Craig Brown

The Mail on Sunday

After almost a quarter of a century and 1.5 million words, Craig Brown finally hung up his pen as The Mail on Sunday’s chief book critic earlier this year. Craig would poke fun at a cliche such as ‘end of an era’, but that’s surely what this is. No other reviewer tackled such a variety of works, bringing to each an astonishing depth of knowledge and range of reference. Craig is rightly celebrated for his sharp wit and his erudition, but one of the qualities that makes him such a brilliant critic is his omnivorous appetite for books. He is just as comfortable with ‘low culture’ as he is with high. Perhaps what most interests him is the unusual, the offbeat.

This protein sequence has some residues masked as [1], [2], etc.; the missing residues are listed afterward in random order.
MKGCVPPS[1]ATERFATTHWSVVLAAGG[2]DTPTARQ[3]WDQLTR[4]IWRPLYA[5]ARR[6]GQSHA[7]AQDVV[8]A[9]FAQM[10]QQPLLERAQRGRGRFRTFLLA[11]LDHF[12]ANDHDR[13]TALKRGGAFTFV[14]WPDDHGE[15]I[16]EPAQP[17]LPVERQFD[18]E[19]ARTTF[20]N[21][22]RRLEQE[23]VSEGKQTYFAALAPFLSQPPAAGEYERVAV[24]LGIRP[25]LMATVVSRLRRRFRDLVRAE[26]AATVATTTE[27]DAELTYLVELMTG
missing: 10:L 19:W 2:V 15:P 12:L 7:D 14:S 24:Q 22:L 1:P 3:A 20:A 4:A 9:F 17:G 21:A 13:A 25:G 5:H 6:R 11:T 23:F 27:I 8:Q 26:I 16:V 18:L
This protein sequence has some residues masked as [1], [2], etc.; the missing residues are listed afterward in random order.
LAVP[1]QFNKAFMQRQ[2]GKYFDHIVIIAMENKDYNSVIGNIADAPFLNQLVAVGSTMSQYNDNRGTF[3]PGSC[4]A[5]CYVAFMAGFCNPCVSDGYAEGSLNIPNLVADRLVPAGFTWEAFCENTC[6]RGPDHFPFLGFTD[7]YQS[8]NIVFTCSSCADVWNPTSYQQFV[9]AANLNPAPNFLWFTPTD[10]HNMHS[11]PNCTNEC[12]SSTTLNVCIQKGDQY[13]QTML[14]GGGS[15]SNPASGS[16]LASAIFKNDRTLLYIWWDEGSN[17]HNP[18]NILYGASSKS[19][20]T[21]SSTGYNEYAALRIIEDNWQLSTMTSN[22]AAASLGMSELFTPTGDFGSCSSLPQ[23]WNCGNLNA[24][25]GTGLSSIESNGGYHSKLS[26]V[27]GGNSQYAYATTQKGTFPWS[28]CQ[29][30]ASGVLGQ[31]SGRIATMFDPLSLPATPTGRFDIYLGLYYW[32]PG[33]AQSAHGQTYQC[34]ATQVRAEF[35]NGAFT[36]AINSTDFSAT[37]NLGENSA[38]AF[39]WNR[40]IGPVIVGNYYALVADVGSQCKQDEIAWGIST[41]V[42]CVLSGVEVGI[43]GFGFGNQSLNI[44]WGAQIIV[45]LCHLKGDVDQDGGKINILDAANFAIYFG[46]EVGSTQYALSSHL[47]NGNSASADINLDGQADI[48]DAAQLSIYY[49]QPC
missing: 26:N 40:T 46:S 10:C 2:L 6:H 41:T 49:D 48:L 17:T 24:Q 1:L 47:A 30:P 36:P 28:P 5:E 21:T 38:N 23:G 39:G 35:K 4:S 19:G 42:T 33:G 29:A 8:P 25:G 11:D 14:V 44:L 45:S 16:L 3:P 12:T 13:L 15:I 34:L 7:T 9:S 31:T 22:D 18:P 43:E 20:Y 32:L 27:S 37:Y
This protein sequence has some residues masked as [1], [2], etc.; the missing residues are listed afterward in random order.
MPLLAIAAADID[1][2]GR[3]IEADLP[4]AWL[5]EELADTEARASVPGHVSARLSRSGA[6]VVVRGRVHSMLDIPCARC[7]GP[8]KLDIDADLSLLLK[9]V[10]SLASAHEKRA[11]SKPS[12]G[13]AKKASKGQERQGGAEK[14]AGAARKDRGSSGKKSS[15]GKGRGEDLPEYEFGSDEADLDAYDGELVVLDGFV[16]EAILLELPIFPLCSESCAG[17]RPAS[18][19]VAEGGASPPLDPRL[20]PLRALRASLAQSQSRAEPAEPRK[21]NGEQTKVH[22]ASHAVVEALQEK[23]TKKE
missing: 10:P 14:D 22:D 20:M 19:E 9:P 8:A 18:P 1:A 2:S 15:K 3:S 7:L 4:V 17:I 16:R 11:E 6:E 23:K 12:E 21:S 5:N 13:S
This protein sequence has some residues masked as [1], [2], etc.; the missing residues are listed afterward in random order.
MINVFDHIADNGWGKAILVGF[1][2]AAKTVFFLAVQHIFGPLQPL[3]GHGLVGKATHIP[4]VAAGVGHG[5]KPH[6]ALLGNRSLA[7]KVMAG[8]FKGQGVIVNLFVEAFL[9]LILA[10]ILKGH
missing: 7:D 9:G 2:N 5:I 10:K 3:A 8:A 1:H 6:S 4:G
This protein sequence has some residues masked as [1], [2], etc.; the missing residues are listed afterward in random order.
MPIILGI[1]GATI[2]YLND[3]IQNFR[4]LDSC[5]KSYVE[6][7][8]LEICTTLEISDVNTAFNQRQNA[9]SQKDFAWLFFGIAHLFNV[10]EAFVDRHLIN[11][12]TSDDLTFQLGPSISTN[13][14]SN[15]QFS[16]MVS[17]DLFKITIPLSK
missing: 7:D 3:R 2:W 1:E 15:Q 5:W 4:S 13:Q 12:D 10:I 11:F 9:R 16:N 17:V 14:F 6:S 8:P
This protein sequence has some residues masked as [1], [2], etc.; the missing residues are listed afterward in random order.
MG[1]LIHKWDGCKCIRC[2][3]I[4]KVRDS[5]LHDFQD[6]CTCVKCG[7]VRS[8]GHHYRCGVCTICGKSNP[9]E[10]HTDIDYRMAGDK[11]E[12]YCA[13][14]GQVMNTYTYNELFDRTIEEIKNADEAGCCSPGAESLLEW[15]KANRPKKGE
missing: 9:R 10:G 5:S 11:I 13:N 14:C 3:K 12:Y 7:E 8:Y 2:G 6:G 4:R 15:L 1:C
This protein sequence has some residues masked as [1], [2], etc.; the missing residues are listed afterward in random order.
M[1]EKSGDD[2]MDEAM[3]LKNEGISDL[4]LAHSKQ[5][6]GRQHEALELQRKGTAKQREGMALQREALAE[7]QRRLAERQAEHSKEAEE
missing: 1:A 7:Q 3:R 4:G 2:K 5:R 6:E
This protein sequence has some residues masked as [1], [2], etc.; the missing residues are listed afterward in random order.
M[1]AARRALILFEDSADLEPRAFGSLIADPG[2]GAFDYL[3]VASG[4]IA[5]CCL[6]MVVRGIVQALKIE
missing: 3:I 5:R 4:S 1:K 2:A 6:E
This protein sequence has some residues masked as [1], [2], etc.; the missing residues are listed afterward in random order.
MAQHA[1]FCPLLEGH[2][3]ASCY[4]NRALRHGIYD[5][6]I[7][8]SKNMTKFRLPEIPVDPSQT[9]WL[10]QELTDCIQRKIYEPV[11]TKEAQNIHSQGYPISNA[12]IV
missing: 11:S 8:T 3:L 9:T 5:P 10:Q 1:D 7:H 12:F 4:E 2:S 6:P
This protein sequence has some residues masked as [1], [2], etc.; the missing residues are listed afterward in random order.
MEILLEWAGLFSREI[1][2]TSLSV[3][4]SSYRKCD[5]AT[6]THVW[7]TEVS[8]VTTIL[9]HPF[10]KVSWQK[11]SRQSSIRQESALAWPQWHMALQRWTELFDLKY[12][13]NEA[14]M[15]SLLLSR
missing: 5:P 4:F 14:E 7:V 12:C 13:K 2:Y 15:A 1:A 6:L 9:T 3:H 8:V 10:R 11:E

In September 2021 he reviewed Nina Simone’s Gum, by Warren Ellis, a musician who kept a discarded piece of Simone’s gum after a concert. In his introduction Nick Cave called the book a testament to the transcendent power of music. Craig wavered throughout between thinking this was either ‘(a) a powerful statement of aesthetic and spiritual truth or (b) codswallop’. He eventually concludes: ‘I suppose it’s crackers but, if so, it’s no more so than the Holy Shroud of Turin or, indeed, the last piece of gum chewed by Alex Ferguson as boss of Manchester United, which is said to have been sold for £390,000.’ He was also intrigued by another unlikely venture: TV cook Delia Smith’s book on the meaning of life, You Matter: The Human Solution. He wrote that ‘in her no-nonsense way, she makes the meaning of life seem rather simpler than baking the perfect leek and goat’s cheese tart at gas mark 5’. He wondered if her book might not be ‘the first of a series of new philosophical works from the leading TV chefs: Gordon Ramsay On “Plating Up Postmodernism”, Ainsley Harriott On “One-Pot Logical Positivism”, Mary Berry On “Language, Truth And Sticky Toffee Pudding”.’ About as far away from deep thinking as it is possible to get was Sarah Ferguson’s novel, Her Heart For A Compass. In the book the impetuous Lady Margaret searches for love, but Craig was not convinced by the authenticity of the language. ‘In 1869, Lady Margaret’s mother writes her a letter, in which she says: “I will update you on my own news separately.” Yet the first recorded use of the verb “update” was not for another 75 years, in 1944,’ he wrote. ‘Twenty pages later, Margaret says she wants to build “a safe space” for children, a term that was first used in the 1960s, largely by the New York gay community.’ Craig always went the extra mile when it came to research. Every week he entertained while educating, and it is a measure of the esteem in which he is held that, after his departure was announced, the books desk received several emails from publishers, including those whose books he’d rubbished, expressing their regret. A review by Craig was worth a thousand advertising posters.